Although some of my friends and family have served and seen action in Post WWII conflict zones most that were born here of my own and subsequent generations have been in the fortunate position of having avoided war throughout their lifetimes.
In a way we are all “children of war” (even those of us who have avoided conflict ). When you consider us as individuals it is obvious that no particular person would be alive today had their parents not met (and in turn all of that person’s grandparents, great-grandparents and ancestors over the decades).
I can use my own existence to show how war has been a crucial factor in some of my ancestors ending up in the right place to meet their partners . My own parents despite being born 210 miles apart from each other met whilst both were serving in the Royal Navy.
My dad was a signalman and his semaphore messages are portrayed in the film “Yangtse Incident” as his ship came under fire whilst attempting to come to the rescue of HMS Amethyst early on in his naval career.
Just a few years before the incident on the Yangtse my dad had experienced the devastating destruction of conflict during the German air raids on Coventry. On the morning after the November 14th 1940 blitz my dad (twelve year old Fred) and his sister (14 year old Olive) were sent on a trek to pick their way from their Wyken home to Leamington to inform family members that themselves, parents and siblings had survived the blitz (a fuller account is in my blog entry from November 14th 2018). Olive went on to join the land army and my dad to begin his naval career at the war’s end.
Moving back a generation my grandma (my dad’s mother) was born in Coventry in 1901. She grew up in the shadow of the biggest factory in Europe at the time – the Cammel Laird ordnance works which produced naval guns and the famous Howitzer guns.
As a thirteen year old girl she was drafted into the WW1 war effort herself being employed at the Humber factory (the city’s factories had largely been given over to the production of military equipment). It was after the war whilst still working at the Humber that she met my grandfather. He was originally from Worcester and was a veteran of both Ypres and the Somme – attracted to Coventry as an industrial centre.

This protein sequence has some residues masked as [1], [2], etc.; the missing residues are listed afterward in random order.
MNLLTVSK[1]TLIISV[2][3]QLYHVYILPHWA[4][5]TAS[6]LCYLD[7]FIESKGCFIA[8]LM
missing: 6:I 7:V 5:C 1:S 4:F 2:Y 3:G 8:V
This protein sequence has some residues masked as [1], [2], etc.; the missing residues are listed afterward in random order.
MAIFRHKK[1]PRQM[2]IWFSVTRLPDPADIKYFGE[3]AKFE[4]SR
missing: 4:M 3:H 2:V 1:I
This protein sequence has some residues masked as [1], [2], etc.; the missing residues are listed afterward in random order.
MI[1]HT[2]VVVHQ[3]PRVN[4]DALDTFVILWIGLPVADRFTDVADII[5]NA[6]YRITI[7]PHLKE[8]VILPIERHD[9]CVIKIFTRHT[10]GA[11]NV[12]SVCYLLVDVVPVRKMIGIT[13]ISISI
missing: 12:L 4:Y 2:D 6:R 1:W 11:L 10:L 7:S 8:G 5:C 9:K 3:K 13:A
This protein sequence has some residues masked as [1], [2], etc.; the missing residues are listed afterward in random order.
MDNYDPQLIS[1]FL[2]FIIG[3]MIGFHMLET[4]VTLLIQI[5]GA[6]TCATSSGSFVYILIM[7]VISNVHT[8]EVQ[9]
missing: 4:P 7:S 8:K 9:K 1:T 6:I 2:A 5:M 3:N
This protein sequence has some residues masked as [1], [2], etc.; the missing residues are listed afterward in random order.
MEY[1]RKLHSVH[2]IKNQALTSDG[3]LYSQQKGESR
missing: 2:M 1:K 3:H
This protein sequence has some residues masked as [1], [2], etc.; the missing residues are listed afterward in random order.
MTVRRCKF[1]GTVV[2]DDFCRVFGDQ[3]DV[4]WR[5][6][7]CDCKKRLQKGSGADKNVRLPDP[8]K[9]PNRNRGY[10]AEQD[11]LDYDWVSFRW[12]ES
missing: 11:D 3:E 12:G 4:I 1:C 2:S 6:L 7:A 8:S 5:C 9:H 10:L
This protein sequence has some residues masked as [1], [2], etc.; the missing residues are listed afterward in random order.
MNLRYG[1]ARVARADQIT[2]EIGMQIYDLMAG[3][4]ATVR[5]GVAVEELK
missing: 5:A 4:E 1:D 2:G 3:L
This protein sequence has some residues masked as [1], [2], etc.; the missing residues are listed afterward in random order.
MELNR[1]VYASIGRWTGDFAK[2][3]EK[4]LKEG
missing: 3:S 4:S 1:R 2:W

If we jump forward again to the German raids of the 1940s there is another story of destruction. My grandma’s sister (May) lived in her wool shop on Eagle Street. This was completely destroyed in an air raid and the site remained barren until the late 1950s. Construction of Coventry’s first Mosque was completed in 1960 on the site. Many newly arrived settlers to Coventry who worship there now would themselves have been displaced and witnessed the horrors of war at first hand.
I now move on to my mother’s family. The story gets even more interesting (and a short blog post can’t really do it justice so there will be more to come).
My mum was born in Milford Haven in Pembrokeshire. Her father (widely known as “Pop”) was born a few miles away in the village of Dale as were generations of his paternal ancestors. This branch of my family became established in Pembrokeshire following an ancestor being press-ganged into military service during the Napoleonic conflicts. Some of his own ancestors appear at key points in our history – notably Samuel Spriggs, an “Esquire of the Body” to Richard III at the Battle of Bosworth (one of my distant cousins who came over from Australia for the re-interment of Richard is mentioned on the BBC’s account of the day’s events).
In a twist of history fuelled by military conflict (and press-ganging!) one of Samuel’s descendants went on to settle at the very point in Pembrokeshire where Henry Tudor had landed on his way to Bosworth!
So there are a few examples here just from my own direct family background of how we are “children of war”. There are many more which I have picked up from the families of friends and neighbours who ended up in Coventry as a result of conflicts over the years and around the world. More of that to come as the ramble goes on.....
The next post will be early next week as I’ll be competing in the UK Open Backgammon Championship this weekend. I am hoping to add to my 2019 British Open title (there are two main Backgammon Associations in the UK so I am hoping to “unify” the titles for Coventry!)